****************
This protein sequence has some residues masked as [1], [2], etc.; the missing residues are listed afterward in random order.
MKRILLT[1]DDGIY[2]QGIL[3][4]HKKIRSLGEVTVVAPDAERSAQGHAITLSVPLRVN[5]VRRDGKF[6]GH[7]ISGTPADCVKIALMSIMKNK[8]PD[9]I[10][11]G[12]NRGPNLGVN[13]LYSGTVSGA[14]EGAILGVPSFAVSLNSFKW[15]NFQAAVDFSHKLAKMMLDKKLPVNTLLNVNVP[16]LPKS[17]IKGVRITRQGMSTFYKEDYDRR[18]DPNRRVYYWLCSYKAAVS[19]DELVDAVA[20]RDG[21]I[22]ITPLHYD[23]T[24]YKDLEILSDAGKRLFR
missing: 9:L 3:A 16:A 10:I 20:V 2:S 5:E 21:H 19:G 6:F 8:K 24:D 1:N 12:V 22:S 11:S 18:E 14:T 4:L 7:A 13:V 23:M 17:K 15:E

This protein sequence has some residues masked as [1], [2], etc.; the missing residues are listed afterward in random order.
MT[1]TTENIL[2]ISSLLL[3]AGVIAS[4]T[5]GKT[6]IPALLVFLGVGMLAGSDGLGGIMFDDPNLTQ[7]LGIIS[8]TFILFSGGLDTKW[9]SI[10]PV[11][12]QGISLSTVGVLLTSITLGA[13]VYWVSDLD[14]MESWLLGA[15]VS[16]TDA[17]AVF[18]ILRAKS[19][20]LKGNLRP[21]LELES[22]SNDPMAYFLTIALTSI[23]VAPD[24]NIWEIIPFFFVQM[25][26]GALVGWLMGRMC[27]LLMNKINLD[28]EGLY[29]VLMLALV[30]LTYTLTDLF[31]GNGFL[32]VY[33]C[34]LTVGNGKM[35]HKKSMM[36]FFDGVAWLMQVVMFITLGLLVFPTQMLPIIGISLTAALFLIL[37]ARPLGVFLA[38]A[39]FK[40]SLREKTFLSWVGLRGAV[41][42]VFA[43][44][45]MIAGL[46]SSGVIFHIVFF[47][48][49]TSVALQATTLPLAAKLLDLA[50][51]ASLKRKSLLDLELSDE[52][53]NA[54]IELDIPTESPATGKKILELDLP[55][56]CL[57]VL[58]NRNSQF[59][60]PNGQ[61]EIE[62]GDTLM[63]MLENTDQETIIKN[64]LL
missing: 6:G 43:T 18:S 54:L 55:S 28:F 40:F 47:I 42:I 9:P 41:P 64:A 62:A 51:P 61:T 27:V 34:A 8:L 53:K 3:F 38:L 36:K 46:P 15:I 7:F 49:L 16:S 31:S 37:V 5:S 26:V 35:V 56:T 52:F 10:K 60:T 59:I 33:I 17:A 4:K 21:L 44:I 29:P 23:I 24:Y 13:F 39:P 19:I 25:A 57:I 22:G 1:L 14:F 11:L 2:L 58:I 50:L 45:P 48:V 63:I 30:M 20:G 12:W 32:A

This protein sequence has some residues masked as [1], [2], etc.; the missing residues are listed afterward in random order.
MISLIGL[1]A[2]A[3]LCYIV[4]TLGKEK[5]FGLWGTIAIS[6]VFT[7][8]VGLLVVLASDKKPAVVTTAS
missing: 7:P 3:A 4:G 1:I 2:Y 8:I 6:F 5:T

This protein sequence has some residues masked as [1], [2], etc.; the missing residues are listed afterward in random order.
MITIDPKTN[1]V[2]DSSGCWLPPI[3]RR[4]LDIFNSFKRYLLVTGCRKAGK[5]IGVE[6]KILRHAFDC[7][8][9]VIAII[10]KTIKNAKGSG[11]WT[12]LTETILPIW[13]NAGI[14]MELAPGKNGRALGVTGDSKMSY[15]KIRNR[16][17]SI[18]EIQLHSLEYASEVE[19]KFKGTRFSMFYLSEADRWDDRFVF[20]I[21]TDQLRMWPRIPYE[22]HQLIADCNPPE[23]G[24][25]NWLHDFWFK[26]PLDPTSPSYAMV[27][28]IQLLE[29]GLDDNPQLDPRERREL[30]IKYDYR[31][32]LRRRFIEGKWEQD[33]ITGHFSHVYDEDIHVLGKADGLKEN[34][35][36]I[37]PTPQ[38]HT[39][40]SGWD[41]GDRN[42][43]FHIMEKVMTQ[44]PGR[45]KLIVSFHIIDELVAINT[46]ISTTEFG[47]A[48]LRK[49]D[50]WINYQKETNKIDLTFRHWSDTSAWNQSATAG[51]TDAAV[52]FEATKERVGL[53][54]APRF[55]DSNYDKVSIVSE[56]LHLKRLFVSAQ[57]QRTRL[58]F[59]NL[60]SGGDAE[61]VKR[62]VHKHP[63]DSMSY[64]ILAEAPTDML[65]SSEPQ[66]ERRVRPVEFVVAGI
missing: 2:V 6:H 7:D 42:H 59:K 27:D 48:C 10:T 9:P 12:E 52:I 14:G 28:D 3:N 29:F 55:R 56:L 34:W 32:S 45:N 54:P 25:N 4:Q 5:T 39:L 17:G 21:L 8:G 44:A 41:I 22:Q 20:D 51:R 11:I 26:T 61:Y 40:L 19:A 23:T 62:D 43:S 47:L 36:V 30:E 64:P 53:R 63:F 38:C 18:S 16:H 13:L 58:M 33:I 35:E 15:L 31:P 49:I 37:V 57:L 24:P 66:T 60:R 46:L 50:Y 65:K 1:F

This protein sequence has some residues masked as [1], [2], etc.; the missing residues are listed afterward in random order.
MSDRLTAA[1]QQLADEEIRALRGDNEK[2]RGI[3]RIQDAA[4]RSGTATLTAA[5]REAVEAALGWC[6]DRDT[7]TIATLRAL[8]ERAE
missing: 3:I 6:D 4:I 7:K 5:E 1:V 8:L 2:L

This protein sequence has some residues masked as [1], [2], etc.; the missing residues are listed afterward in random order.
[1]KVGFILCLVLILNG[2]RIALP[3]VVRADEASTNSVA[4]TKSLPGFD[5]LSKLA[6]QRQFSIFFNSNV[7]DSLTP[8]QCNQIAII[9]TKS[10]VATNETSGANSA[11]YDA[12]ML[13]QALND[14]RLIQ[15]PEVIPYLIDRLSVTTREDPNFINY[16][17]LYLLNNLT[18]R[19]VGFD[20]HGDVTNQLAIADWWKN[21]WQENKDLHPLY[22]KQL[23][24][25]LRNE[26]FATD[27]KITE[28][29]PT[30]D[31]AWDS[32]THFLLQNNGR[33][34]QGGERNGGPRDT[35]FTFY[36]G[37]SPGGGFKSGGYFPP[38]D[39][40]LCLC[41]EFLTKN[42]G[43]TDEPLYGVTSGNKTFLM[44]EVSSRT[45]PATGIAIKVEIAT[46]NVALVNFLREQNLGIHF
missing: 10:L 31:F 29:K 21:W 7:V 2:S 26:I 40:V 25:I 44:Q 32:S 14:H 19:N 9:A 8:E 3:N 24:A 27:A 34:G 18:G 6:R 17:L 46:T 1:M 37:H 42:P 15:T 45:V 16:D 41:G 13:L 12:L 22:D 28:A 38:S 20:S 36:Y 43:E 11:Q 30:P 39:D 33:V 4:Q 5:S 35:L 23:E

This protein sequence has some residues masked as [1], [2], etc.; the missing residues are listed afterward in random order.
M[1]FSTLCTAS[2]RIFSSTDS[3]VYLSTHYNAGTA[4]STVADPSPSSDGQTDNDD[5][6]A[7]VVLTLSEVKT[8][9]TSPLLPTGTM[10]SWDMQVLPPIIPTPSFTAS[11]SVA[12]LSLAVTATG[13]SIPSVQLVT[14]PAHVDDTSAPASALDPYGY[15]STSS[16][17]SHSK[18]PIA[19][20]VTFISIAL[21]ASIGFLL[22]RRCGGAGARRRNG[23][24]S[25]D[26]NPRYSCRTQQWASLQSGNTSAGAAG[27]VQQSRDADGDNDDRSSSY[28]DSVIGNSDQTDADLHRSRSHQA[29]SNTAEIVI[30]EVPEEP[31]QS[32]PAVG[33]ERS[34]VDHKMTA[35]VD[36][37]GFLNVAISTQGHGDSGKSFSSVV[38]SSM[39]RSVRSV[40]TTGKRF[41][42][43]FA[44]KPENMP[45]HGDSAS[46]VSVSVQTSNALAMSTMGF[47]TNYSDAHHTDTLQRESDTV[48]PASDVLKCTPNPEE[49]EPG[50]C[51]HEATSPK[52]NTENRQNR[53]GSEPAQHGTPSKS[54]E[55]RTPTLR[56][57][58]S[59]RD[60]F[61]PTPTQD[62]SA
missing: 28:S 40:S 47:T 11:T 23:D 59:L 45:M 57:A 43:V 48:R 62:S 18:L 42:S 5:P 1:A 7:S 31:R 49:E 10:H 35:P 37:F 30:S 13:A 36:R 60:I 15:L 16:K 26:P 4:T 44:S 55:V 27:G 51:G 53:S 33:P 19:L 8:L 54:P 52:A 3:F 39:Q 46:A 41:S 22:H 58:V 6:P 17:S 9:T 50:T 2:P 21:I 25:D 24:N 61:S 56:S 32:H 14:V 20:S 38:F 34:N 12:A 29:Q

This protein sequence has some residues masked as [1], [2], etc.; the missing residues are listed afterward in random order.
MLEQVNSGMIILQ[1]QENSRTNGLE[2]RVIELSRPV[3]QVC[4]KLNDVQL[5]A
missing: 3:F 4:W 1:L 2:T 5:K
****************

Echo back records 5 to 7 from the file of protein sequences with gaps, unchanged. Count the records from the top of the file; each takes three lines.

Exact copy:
This protein sequence has some residues masked as [1], [2], etc.; the missing residues are listed afterward in random order.
MSDRLTAA[1]QQLADEEIRALRGDNEK[2]RGI[3]RIQDAA[4]RSGTATLTAA[5]REAVEAALGWC[6]DRDT[7]TIATLRAL[8]ERAE
missing: 3:I 6:D 4:I 7:K 5:E 1:V 8:L 2:L

This protein sequence has some residues masked as [1], [2], etc.; the missing residues are listed afterward in random order.
[1]KVGFILCLVLILNG[2]RIALP[3]VVRADEASTNSVA[4]TKSLPGFD[5]LSKLA[6]QRQFSIFFNSNV[7]DSLTP[8]QCNQIAII[9]TKS[10]VATNETSGANSA[11]YDA[12]ML[13]QALND[14]RLIQ[15]PEVIPYLIDRLSVTTREDPNFINY[16][17]LYLLNNLT[18]R[19]VGFD[20]HGDVTNQLAIADWWKN[21]WQENKDLHPLY[22]KQL[23][24][25]LRNE[26]FATD[27]KITE[28][29]PT[30]D[31]AWDS[32]THFLLQNNGR[33][34]QGGERNGGPRDT[35]FTFY[36]G[37]SPGGGFKSGGYFPP[38]D[39][40]LCLC[41]EFLTKN[42]G[43]TDEPLYGVTSGNKTFLM[44]EVSSRT[45]PATGIAIKVEIAT[46]NVALVNFLREQNLGIHF
missing: 10:L 31:F 29:K 21:W 7:V 2:S 26:I 40:V 25:I 44:Q 32:S 14:H 19:N 9:A 8:E 3:N 24:A 27:A 34:G 18:G 6:R 17:L 46:T 1:M 37:H 42:P 15:T 45:V 16:D 41:G 13:L 12:L 22:D 28:A 38:S 20:S 36:Y 43:E 11:Q 30:P 39:D 33:V 4:Q 5:S 35:L 23:E

This protein sequence has some residues masked as [1], [2], etc.; the missing residues are listed afterward in random order.
M[1]FSTLCTAS[2]RIFSSTDS[3]VYLSTHYNAGTA[4]STVADPSPSSDGQTDNDD[5][6]A[7]VVLTLSEVKT[8][9]TSPLLPTGTM[10]SWDMQVLPPIIPTPSFTAS[11]SVA[12]LSLAVTATG[13]SIPSVQLVT[14]PAHVDDTSAPASALDPYGY[15]STSS[16][17]SHSK[18]PIA[19][20]VTFISIAL[21]ASIGFLL[22]RRCGGAGARRRNG[23][24]S[25]D[26]NPRYSCRTQQWASLQSGNTSAGAAG[27]VQQSRDADGDNDDRSSSY[28]DSVIGNSDQTDADLHRSRSHQA[29]SNTAEIVI[30]EVPEEP[31]QS[32]PAVG[33]ERS[34]VDHKMTA[35]VD[36][37]GFLNVAISTQGHGDSGKSFSSVV[38]SSM[39]RSVRSV[40]TTGKRF[41][42][43]FA[44]KPENMP[45]HGDSAS[46]VSVSVQTSNALAMSTMGF[47]TNYSDAHHTDTLQRESDTV[48]PASDVLKCTPNPEE[49]EPG[50]C[51]HEATSPK[52]NTENRQNR[53]GSEPAQHGTPSKS[54]E[55]RTPTLR[56][57][58]S[59]RD[60]F[61]PTPTQD[62]SA
missing: 28:S 40:S 47:T 11:T 23:D 59:L 45:M 57:A 43:V 48:R 62:S 18:L 42:S 5:P 1:A 7:S 31:R 49:E 10:H 35:P 37:F 30:S 13:A 36:R 60:I 15:L 16:K 26:P 4:T 44:S 55:V 27:G 51:G 53:S 33:P 19:L 8:L 54:P 52:A 3:F 39:Q 46:A 41:S 22:H 58:V 6:P 17:S 9:T 50:T 2:P 21:I 25:D 24:N 61:S 56:S 32:H 14:V 20:S 38:F 34:N 12:A 29:Q